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It’s not just Salmond’s name at stake, but the future of independence itself

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On Tayside four years ago, beside an uneven row of modest shops and salons, Alex Salmond was preaching to the faithful. The first referendum on Scottish independence was less than a week away but the patron saint of the yes movement had already run his race.

He was embarking on a tour to thank his supporters. In the eyes of those gathered, he could do no wrong. He, more than anyone else, had led them to a place where their dreams of self-determination were about to be fulfilled.

He was never more powerful and admired than in those moments and in those communities he had represented for nearly three decades. Momentarily, support for Scottish independence was in the ascendancy and Salmond, it seemed, was about to succeed where the French Revolution and the Third Reich had failed, by defeating the British establishment.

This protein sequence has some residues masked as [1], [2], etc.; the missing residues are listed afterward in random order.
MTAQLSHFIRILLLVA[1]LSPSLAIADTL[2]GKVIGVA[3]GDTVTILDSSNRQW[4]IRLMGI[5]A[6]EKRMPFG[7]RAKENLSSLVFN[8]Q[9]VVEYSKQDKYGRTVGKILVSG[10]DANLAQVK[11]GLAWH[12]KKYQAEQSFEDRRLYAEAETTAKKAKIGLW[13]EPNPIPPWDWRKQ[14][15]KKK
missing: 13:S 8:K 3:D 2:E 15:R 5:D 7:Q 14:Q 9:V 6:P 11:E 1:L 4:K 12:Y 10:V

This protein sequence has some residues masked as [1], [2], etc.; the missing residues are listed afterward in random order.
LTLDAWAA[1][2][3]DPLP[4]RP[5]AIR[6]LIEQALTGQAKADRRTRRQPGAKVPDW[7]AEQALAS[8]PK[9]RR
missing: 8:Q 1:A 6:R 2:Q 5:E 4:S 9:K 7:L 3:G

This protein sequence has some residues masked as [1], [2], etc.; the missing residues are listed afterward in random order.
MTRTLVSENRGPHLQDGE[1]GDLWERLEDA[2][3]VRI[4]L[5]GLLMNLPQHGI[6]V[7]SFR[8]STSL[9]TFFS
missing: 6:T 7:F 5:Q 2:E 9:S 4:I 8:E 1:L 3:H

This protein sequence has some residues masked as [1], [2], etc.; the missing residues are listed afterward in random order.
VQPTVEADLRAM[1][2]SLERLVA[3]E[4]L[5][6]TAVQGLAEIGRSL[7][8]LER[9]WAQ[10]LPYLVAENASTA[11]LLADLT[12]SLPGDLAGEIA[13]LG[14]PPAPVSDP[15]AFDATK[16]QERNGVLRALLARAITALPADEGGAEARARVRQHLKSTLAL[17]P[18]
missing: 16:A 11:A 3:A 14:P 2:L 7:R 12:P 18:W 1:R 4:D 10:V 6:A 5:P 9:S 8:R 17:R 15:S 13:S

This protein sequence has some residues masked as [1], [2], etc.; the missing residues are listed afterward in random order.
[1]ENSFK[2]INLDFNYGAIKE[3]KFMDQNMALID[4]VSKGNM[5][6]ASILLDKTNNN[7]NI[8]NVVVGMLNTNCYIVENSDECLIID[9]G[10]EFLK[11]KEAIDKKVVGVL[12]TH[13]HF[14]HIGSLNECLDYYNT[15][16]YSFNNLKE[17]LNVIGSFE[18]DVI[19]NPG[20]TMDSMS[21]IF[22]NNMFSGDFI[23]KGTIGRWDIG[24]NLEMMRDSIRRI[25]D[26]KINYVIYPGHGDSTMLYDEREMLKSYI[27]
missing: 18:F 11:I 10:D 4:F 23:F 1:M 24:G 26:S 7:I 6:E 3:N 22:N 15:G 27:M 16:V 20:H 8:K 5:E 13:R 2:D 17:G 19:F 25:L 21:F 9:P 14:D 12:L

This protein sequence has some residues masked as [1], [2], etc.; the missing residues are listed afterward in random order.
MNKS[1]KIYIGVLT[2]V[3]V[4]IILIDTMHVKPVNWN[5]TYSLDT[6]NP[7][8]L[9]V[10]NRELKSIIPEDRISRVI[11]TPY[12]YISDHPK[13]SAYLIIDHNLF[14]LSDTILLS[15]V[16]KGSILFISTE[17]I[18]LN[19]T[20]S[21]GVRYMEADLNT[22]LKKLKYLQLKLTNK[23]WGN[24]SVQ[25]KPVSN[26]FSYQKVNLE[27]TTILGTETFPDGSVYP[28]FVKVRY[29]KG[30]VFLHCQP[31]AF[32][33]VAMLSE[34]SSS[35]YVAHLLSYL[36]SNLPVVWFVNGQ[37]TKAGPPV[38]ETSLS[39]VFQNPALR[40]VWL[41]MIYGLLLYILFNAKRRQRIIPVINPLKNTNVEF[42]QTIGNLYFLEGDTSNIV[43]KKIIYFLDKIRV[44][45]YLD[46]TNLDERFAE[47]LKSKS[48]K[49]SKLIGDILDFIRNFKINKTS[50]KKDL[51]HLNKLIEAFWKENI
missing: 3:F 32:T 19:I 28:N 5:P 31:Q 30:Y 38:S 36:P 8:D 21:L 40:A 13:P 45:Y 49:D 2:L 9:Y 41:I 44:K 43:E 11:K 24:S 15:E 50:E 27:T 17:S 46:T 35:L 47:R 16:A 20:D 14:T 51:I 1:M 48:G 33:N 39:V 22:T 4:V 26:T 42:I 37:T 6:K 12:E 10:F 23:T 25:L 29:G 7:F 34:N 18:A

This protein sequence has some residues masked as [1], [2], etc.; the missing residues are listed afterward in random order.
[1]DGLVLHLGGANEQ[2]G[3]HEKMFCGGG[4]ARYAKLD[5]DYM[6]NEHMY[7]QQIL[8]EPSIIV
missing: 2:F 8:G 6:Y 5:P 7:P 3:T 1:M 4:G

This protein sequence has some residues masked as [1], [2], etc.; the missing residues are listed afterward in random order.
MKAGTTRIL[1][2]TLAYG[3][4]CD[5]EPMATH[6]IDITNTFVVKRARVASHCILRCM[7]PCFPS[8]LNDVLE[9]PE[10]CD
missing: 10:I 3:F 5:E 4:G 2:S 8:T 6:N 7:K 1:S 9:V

More than four years later, Salmond is in a very different place and the entire movement for Scottish independence seems imperilled. Scotland’s greatest politician and the one feared by the Westminster establishment more than any other is now facing the fight of his life. Whether his achievements and attributes are to be seriously disfigured depends upon the outcome of the sexual complaints against him made by two female Scottish government staffers dating back almost five years.

The details of these complaints are currently in the hands of the police. Yet, though no decision has been made on whether to charge the former first minister of Scotland with any offence or crime, they have come into the public domain. This most........

© The Guardian